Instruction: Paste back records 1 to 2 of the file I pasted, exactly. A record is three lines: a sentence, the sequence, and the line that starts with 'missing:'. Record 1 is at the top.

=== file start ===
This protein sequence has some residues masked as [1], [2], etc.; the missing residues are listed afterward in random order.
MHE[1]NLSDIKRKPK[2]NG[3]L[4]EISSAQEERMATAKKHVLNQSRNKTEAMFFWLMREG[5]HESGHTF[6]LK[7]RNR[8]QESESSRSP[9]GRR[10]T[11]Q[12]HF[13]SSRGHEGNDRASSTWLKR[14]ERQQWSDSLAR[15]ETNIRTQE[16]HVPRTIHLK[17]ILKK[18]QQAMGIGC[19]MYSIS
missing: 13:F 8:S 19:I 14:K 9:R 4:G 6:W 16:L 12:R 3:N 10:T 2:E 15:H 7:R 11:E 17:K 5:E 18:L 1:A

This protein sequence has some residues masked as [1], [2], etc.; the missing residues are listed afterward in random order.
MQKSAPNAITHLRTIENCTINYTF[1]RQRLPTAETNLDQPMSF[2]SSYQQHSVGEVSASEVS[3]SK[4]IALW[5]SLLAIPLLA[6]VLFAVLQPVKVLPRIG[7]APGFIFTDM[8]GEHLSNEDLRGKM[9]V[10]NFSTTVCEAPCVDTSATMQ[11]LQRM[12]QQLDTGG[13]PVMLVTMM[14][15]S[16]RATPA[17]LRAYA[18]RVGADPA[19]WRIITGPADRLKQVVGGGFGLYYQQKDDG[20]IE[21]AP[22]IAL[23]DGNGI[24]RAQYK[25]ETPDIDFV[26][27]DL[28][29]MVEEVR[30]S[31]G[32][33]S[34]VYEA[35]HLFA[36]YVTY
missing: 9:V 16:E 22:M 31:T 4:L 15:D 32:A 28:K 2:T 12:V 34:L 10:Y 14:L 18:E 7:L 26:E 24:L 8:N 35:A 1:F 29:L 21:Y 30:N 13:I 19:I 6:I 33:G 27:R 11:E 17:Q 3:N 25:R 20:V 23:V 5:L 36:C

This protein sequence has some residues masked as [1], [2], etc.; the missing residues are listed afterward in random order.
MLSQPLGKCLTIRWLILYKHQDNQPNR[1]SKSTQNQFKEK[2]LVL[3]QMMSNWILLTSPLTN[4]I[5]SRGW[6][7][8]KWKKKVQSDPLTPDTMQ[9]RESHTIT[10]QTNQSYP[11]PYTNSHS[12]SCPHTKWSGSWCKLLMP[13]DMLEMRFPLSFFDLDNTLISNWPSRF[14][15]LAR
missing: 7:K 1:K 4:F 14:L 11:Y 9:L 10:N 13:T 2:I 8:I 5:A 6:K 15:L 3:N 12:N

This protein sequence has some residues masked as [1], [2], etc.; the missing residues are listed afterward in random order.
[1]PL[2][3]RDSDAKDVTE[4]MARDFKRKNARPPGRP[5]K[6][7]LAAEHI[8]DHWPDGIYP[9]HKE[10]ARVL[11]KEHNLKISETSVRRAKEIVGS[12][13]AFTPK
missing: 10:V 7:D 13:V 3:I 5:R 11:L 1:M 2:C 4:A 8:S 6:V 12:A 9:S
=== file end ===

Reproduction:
This protein sequence has some residues masked as [1], [2], etc.; the missing residues are listed afterward in random order.
MHE[1]NLSDIKRKPK[2]NG[3]L[4]EISSAQEERMATAKKHVLNQSRNKTEAMFFWLMREG[5]HESGHTF[6]LK[7]RNR[8]QESESSRSP[9]GRR[10]T[11]Q[12]HF[13]SSRGHEGNDRASSTWLKR[14]ERQQWSDSLAR[15]ETNIRTQE[16]HVPRTIHLK[17]ILKK[18]QQAMGIGC[19]MYSIS
missing: 13:F 8:S 19:I 14:K 9:R 4:G 6:W 16:L 12:R 3:N 10:T 2:E 15:H 7:R 11:E 17:K 5:E 18:L 1:A

This protein sequence has some residues masked as [1], [2], etc.; the missing residues are listed afterward in random order.
MQKSAPNAITHLRTIENCTINYTF[1]RQRLPTAETNLDQPMSF[2]SSYQQHSVGEVSASEVS[3]SK[4]IALW[5]SLLAIPLLA[6]VLFAVLQPVKVLPRIG[7]APGFIFTDM[8]GEHLSNEDLRGKM[9]V[10]NFSTTVCEAPCVDTSATMQ[11]LQRM[12]QQLDTGG[13]PVMLVTMM[14][15]S[16]RATPA[17]LRAYA[18]RVGADPA[19]WRIITGPADRLKQVVGGGFGLYYQQKDDG[20]IE[21]AP[22]IAL[23]DGNGI[24]RAQYK[25]ETPDIDFV[26][27]DL[28][29]MVEEVR[30]S[31]G[32][33]S[34]VYEA[35]HLFA[36]YVTY
missing: 9:V 16:E 22:M 31:T 4:L 15:D 32:A 28:K 2:T 12:V 34:L 10:Y 14:L 18:E 7:L 26:E 24:L 8:N 35:A 1:F 29:L 21:Y 30:N 13:I 19:I 6:I 33:G 27:R 11:E 17:Q 3:N 25:R 20:V 23:V 5:L 36:C